The world premiere of “Voices of Mississippi,” a multimedia production chronicling some of Mississippi’s most iconic people and art, will kick off the 2021-22 performance season at the Gertrude C. Ford Center for the Performing Arts at the University of Mississippi.
The multimedia event, set for Sept. 14, celebrates the people and art of the rural Southern blues, gospel and storytelling traditions. It is based on and inspired by the acclaimed 2019 double-Grammy-winning four-CD box set,”Voices of Mississippi: Artists and Musicians,” documented by historian William Ferris.
Ferris, founder and inaugural director of the UM Center for the Study of Southern Culture, will host the program, which begins at 7:30 p.m.
“‘Voices of Mississippi’ was to have been premiered last year at the Lincoln Center, but COVID interrupted those plans,” said Julia Aubrey, Ford Center director. “Since the university had the connection to Bill Ferris, we were tapped to present the inaugural event at the Ford Center.”
Featured musicians include Cedric Burnside, recent recipient of the prestigious National Heritage Fellowship from the National Foundation of the Arts; Sharde Thomas, and Luther and Cody Dickinson of the North Mississippi Allstars, all of whom are descendants of artists documented by Ferris.
The program features live musical performances integrated with film, audio recordings and rare photographs captured by Ferris. Beyond the performance, the Center for the Study of Southern Culture is providing academic framework for the event.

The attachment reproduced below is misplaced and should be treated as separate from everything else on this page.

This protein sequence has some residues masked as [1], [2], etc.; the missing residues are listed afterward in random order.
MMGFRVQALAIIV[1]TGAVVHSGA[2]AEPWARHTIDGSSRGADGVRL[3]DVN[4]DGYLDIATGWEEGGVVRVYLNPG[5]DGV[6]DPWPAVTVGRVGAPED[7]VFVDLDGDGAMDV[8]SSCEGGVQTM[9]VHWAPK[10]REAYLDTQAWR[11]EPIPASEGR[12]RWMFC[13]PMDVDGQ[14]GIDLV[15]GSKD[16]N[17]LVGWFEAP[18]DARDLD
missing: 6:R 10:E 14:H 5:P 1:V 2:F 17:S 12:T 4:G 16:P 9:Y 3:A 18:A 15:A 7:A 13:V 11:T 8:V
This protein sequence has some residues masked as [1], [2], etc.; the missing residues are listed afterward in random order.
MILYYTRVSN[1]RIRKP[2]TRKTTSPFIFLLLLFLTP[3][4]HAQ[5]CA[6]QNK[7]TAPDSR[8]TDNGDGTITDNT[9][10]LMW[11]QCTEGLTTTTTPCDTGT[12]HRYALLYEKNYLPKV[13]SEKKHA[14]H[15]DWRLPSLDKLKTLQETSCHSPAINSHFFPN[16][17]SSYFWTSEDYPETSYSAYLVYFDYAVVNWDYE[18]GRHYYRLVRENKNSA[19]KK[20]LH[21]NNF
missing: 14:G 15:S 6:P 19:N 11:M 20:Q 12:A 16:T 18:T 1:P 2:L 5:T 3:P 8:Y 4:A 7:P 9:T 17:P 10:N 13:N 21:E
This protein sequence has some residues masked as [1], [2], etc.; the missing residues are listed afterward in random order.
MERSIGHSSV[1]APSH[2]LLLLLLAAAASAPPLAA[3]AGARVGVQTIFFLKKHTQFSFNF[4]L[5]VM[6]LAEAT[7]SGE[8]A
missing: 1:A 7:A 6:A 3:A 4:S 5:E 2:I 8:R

“The center, also home to Living Blues magazine, will feature in our Gammill Gallery covers from throughout that publication’s 50-year history,” said Afton Thomas, associate director of programs for the center. “The day before the show, on Sept. 13, we are co-sponsoring Dr. Ferris’s appearance on ‘Living Music Resource (Live).’
“In the lobby of the Ford Center, those who attend ‘Voices of Mississippi’ will find a display of photographs from one of Bill’s other books, ‘Give My Poor Heart Ease,’ on loan from the center.”
Collaborating with the Ole Miss Department of Music, Burnside and Thomas have agreed to schedule a master class workshop with music students for Sept. 15.
“With a broad array of photos, film clips, stories and live music, ‘Voices of Mississippi’ paints a powerful picture of a unique time and place that remains an essential piece of the American cultural fabric,” said Charles Dreibe, manager of Blind Ambition Management, which is coordinating the event.
“From the 1960s through the 1990s, he (Ferris) captured an invaluable archive of cultural and musical treasures, and much of that art and humanity will be shared in this unique concert experience.”
A historian with an egalitarian lens, Ferris studied Mississippi as a slice of humanity in which everyone and everything was interconnected – and in which the beating heart of broader cultural traditions could be found in overlooked figures and places.
Ticket prices, which vary from $50 to $35 for the public and $10 for students, go on sale Aug. 2 for Friends of the Ford Center and Aug. 16 for the general public.
“Because this is an important event for the state, we hope to attract student groups from across the region,” Aubrey said. “This is an exciting project that resonates across campus and, we hope, throughout Mississippi.”
Written by Edwin Smith